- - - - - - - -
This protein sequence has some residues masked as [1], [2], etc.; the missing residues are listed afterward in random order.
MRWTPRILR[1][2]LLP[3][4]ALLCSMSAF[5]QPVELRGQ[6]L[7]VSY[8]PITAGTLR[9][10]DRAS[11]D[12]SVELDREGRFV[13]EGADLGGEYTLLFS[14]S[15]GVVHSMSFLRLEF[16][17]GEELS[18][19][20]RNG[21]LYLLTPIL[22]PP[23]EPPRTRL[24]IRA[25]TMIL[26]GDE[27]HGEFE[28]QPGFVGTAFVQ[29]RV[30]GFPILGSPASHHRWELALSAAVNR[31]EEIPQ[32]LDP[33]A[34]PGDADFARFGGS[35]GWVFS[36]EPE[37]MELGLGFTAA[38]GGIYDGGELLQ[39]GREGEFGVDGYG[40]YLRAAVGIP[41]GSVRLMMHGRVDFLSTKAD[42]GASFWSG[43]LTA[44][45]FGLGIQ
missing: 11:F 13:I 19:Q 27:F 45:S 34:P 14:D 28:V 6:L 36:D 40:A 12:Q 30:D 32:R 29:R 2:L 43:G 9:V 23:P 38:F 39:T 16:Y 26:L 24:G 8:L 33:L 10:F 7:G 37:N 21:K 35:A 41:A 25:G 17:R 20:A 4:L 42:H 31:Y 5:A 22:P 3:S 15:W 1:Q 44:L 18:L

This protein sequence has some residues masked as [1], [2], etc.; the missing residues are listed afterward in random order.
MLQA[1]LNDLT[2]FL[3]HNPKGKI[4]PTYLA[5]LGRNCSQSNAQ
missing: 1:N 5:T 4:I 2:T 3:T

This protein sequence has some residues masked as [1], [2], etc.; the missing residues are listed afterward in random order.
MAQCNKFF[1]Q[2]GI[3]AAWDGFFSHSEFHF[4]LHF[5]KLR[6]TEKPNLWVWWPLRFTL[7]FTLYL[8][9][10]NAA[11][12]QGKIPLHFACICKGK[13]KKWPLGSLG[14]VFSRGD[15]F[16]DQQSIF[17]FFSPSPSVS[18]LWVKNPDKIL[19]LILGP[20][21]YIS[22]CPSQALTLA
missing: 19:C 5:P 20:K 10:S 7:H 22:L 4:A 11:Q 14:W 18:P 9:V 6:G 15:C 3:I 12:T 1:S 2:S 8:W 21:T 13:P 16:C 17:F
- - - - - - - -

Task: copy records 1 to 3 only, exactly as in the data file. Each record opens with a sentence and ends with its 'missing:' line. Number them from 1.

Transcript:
This protein sequence has some residues masked as [1], [2], etc.; the missing residues are listed afterward in random order.
MRWTPRILR[1][2]LLP[3][4]ALLCSMSAF[5]QPVELRGQ[6]L[7]VSY[8]PITAGTLR[9][10]DRAS[11]D[12]SVELDREGRFV[13]EGADLGGEYTLLFS[14]S[15]GVVHSMSFLRLEF[16][17]GEELS[18][19][20]RNG[21]LYLLTPIL[22]PP[23]EPPRTRL[24]IRA[25]TMIL[26]GDE[27]HGEFE[28]QPGFVGTAFVQ[29]RV[30]GFPILGSPASHHRWELALSAAVNR[31]EEIPQ[32]LDP[33]A[34]PGDADFARFGGS[35]GWVFS[36]EPE[37]MELGLGFTAA[38]GGIYDGGELLQ[39]GREGEFGVDGYG[40]YLRAAVGIP[41]GSVRLMMHGRVDFLSTKAD[42]GASFWSG[43]LTA[44][45]FGLGIQ
missing: 11:F 13:I 19:Q 27:F 45:S 34:P 14:D 28:V 6:L 36:D 40:A 12:Q 30:D 32:R 29:R 2:L 43:G 9:V 23:P 38:F 39:T 16:Y 26:L 24:G 8:L 33:L 10:F 7:G 37:N 21:K 35:A 41:A 25:G 17:R 20:A 4:L 42:H 31:Y 5:A 22:P 3:S 15:W 1:Q 44:L 18:L

This protein sequence has some residues masked as [1], [2], etc.; the missing residues are listed afterward in random order.
MLQA[1]LNDLT[2]FL[3]HNPKGKI[4]PTYLA[5]LGRNCSQSNAQ
missing: 1:N 5:T 4:I 2:T 3:T

This protein sequence has some residues masked as [1], [2], etc.; the missing residues are listed afterward in random order.
MAQCNKFF[1]Q[2]GI[3]AAWDGFFSHSEFHF[4]LHF[5]KLR[6]TEKPNLWVWWPLRFTL[7]FTLYL[8][9][10]NAA[11][12]QGKIPLHFACICKGK[13]KKWPLGSLG[14]VFSRGD[15]F[16]DQQSIF[17]FFSPSPSVS[18]LWVKNPDKIL[19]LILGP[20][21]YIS[22]CPSQALTLA
missing: 19:C 5:P 20:K 10:S 7:H 22:L 4:A 11:Q 14:W 18:P 9:V 6:G 15:C 3:I 12:T 1:S 2:S 8:W 21:T 13:P 16:C 17:F